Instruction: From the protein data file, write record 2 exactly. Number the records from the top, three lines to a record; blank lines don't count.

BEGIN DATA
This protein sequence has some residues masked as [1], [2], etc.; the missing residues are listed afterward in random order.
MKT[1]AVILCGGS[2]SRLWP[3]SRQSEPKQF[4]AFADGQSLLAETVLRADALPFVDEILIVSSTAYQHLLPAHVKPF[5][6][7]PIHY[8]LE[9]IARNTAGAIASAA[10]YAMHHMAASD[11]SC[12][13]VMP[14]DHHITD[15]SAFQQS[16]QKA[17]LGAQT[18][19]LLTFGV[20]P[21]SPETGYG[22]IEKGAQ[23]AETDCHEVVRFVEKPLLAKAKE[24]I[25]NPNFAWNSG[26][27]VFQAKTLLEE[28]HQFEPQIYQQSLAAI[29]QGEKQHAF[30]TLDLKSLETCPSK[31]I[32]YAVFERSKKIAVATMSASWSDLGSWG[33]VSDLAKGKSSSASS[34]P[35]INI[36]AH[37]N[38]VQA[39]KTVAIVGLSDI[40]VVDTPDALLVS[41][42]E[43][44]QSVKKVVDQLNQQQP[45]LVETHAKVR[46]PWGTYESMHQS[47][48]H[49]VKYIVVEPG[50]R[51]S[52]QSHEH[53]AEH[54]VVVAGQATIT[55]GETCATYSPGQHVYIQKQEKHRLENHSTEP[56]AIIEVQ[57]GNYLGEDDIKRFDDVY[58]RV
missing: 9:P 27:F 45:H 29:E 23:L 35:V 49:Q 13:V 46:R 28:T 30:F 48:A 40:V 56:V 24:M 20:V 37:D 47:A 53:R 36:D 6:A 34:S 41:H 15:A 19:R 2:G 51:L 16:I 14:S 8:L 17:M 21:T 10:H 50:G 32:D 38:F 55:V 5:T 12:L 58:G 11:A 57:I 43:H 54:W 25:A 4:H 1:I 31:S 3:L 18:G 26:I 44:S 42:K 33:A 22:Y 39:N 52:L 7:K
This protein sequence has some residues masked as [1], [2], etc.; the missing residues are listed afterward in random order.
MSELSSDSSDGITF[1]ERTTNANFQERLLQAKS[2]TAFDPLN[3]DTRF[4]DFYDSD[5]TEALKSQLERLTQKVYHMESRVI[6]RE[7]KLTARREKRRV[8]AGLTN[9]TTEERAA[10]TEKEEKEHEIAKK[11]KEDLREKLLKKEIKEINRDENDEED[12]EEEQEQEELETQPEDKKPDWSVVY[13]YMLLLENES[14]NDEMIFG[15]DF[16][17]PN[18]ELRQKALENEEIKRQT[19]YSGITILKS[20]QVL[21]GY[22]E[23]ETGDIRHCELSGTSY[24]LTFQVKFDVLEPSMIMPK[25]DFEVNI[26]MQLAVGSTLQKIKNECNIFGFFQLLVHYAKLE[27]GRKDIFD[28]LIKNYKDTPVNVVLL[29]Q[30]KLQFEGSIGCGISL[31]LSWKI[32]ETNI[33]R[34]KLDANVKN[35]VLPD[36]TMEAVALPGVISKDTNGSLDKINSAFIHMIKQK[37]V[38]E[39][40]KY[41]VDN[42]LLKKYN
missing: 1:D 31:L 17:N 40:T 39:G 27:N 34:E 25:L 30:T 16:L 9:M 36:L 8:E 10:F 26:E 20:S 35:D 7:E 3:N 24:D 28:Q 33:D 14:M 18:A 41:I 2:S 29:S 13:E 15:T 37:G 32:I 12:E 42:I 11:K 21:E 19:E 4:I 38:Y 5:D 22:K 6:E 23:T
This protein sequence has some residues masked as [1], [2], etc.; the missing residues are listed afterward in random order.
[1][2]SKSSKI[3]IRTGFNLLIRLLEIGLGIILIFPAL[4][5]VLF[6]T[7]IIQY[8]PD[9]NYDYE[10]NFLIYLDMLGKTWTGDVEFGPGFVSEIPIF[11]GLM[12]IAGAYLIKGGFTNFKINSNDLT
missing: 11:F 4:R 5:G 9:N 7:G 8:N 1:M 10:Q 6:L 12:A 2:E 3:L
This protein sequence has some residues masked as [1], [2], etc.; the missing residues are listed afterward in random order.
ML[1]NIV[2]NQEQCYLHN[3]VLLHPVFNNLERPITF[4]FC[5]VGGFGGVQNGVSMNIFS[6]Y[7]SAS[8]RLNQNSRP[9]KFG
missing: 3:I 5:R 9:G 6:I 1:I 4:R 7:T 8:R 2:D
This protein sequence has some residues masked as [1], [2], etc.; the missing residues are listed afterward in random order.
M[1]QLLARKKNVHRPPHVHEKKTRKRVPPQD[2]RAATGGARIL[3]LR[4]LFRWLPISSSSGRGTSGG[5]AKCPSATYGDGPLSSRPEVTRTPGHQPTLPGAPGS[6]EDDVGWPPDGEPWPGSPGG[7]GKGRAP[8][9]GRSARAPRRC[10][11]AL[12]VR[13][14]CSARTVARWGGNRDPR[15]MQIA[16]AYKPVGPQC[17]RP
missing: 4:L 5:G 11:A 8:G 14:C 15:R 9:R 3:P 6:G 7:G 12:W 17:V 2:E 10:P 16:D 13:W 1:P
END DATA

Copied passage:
This protein sequence has some residues masked as [1], [2], etc.; the missing residues are listed afterward in random order.
MSELSSDSSDGITF[1]ERTTNANFQERLLQAKS[2]TAFDPLN[3]DTRF[4]DFYDSD[5]TEALKSQLERLTQKVYHMESRVI[6]RE[7]KLTARREKRRV[8]AGLTN[9]TTEERAA[10]TEKEEKEHEIAKK[11]KEDLREKLLKKEIKEINRDENDEED[12]EEEQEQEELETQPEDKKPDWSVVY[13]YMLLLENES[14]NDEMIFG[15]DF[16][17]PN[18]ELRQKALENEEIKRQT[19]YSGITILKS[20]QVL[21]GY[22]E[23]ETGDIRHCELSGTSY[24]LTFQVKFDVLEPSMIMPK[25]DFEVNI[26]MQLAVGSTLQKIKNECNIFGFFQLLVHYAKLE[27]GRKDIFD[28]LIKNYKDTPVNVVLL[29]Q[30]KLQFEGSIGCGISL[31]LSWKI[32]ETNI[33]R[34]KLDANVKN[35]VLPD[36]TMEAVALPGVISKDTNGSLDKINSAFIHMIKQK[37]V[38]E[39][40]KY[41]VDN[42]LLKKYN
missing: 1:D 31:L 17:N 40:T 39:G 27:N 34:E 25:L 30:T 16:L 9:M 36:L 8:E 10:F 26:E 20:S 35:D 7:E 3:N 24:D 28:Q 33:D 14:M 18:A 41:I 2:S 29:S 13:E 15:T 37:G 32:I 12:E 42:I 11:K 21:E 19:E 4:I 38:Y 5:D 22:K 6:E 23:T